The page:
A Few Words

If I were to pick one characteristic of Finnish people, I would pick this: “Finns place great value on words”. The keys to Finnish character are peacefulness, calmness, and placidity. They value tranquillity, serenity, and silence. It is reflected in the way Finns choose their words carefully, how literally they take what is said and how slowly they speak. Finnish language might indeed have very long words, but Finland is a nation of a few words! ⁠

It is quite evident that Finns do not engage in long unnecessary conversations. Words are for the purpose of delivering a message. Because Finns also value their own personal space, they are unlikely to take the first step to get to know strangers. Speaking one’s mind, being honest and dependable as well as not drawing attention to oneself are all highly valued qualities.

Finns have a saying: “I would rather sell the family estate than go back on my word”. No wonder Finns are not known for being talkative! Generations come and go, but the family estate stays in the family. It is not something to be sold easily. On the other hand, looking at this from the reverse, if you know a Finn, don’t promise something that you don’t intend keeping! A Finn will keep you to your word!⁠

Australian people are friendly, outgoing, talkative and at the same time relaxed and laid-back. When our family migrated to Australia, my mum managed to lose her passport somewhere between Helsinki and London. The first Australian that our family ever met, was an Australian official in London that we had to report this to. His first words to us were: “No Worries!!!” Since then, I have heard that uttered more times than I can count. ⁠

Over the years I have found myself in situations where there are Finns as well as Australians in the same room. With very few exceptions, I am the most talkative Finn there. It makes me laugh how often my easy-going and friendly Australian friends ask me: “are they okay?” about my Finnish friends and relatives. I am so used to their silence, I hardly notice it, yet outsiders can’t work out what is going on.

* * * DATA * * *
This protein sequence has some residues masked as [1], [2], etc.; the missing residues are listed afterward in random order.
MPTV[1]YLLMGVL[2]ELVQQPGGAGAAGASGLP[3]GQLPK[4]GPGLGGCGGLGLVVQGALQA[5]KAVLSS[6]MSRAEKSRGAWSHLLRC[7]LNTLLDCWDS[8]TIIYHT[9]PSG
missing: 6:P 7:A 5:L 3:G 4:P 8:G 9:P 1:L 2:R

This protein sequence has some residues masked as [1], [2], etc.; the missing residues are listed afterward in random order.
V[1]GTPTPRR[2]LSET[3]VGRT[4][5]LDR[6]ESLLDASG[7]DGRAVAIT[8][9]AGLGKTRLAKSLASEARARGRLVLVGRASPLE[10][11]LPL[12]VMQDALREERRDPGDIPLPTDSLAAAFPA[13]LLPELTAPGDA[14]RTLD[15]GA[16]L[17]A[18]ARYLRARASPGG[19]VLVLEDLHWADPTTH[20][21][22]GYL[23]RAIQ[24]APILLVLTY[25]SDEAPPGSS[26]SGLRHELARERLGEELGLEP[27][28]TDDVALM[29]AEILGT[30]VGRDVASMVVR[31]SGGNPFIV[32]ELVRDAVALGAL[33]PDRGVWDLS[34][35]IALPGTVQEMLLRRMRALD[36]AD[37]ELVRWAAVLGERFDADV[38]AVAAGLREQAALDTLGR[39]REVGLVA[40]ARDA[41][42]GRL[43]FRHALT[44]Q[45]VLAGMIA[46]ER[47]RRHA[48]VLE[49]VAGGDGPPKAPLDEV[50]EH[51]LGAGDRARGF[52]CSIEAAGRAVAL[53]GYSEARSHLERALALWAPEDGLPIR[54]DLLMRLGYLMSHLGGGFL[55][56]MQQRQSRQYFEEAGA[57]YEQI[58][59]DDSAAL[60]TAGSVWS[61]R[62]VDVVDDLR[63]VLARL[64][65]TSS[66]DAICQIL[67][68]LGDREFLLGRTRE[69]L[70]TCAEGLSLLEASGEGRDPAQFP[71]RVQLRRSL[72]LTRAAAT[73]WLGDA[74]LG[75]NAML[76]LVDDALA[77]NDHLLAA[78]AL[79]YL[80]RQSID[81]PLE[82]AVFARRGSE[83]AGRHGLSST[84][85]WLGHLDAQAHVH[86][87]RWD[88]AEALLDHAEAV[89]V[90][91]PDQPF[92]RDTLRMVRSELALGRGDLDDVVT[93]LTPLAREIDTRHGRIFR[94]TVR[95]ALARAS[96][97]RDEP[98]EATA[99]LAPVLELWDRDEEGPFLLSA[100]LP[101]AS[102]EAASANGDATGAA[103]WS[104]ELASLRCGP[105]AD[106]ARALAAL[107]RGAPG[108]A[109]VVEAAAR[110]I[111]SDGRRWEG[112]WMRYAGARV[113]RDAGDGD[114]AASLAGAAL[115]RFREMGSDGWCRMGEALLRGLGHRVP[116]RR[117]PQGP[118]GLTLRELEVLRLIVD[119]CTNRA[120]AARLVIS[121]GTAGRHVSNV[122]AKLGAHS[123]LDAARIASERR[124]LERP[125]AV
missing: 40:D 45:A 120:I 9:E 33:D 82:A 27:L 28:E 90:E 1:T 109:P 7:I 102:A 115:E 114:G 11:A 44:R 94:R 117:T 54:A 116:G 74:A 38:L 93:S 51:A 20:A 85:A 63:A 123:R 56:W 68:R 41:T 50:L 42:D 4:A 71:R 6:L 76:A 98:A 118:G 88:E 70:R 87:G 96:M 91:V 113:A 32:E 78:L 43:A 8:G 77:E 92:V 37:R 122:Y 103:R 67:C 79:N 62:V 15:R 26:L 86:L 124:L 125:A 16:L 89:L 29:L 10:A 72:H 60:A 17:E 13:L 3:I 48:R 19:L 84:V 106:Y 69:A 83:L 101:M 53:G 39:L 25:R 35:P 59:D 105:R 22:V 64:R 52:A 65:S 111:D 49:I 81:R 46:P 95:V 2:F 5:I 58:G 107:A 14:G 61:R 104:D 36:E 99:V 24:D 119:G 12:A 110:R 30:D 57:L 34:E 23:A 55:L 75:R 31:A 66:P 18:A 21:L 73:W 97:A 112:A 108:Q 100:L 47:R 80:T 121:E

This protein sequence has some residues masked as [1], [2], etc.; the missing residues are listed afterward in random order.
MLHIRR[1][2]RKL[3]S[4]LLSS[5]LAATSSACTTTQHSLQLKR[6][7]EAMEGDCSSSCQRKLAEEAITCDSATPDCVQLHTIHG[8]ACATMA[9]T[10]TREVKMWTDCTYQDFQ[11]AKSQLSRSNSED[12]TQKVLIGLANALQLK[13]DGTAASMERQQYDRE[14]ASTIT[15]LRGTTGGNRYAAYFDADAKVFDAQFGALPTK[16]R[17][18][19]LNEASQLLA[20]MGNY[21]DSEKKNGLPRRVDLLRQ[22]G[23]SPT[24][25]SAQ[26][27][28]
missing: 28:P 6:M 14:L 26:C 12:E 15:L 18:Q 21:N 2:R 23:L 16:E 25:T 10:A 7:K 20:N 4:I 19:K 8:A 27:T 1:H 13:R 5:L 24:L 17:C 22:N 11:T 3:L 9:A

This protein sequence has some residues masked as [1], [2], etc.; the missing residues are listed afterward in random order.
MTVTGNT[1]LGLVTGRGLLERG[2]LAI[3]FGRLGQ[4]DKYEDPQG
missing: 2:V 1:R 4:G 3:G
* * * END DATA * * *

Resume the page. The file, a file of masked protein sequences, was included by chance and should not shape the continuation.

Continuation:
Confusion can arise when different cultures collide, especially when people are not aware of each other’s cultural traits. Finns show their interest in a topic by concentrating quietly, whereas Australians ask questions. Interrupting another person is frown upon by Finns.

If you know a typical Finn, who says very little, do not worry as if there was something wrong with them. Their silence is no indication of their level of enjoyment in any given social situation. In fact, active silence is part of a Finnish person’s communication style. Finns have a saying: “Speech is silver but silence is golden”. Silence does not mean muteness. It just means that they have nothing to say just then.

Finnish language is very literal. An aeroplane is a flying-machine, a computer is a knowledge-machine, and a dictionary is a wordbook.

When a Finnish person describes something, it can sound rather clumsy. Their faces light up as they tell you about their love of saunas. But when they say: “We beat and whip ourselves with birch branches until our skin pores open and our skin is red hot” it can sound more like a torture chamber than an enjoyable sauna experience. What they mean is: “We use a bouquet of tender birch twigs to gently whisk our backs. It helps to remove dead skin cells, opens pores, stimulates blood circulation, ease tense muscles and provide therapeutic properties from the natural oils in the birch leaves. It also leaves a beautiful scent behind in the sauna”. Notice how going straight to the point, delivering the message, is more important to a Finn, than the way it is delivered.

Lastly, Finns are not inclined to compliment others easily, or to otherwise express their feelings, so if they say something positive to you or about you, it can be received with great honour, even if the delivery is a little clumsy or awkward.

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2 Comments Add yours

  1. Hanna says:

    Osut naulan kantaan ! How do you say it in English – nail to the head 😀.
    You really can explain us finns, we can’t see it ourselves so clear as you do. This was great !
    Rgds Hanna

    Liked by 1 person

    1. It’s “you hit the nail on the head!”
      Thank you Hanna!
      Sometimes it’s easier to see things from afar, rather than when you are in the midst of it.
      Because I’m a migrant and I can compare two different cultures, it’s easy to spot the differences. I find it fascinating and enriching!


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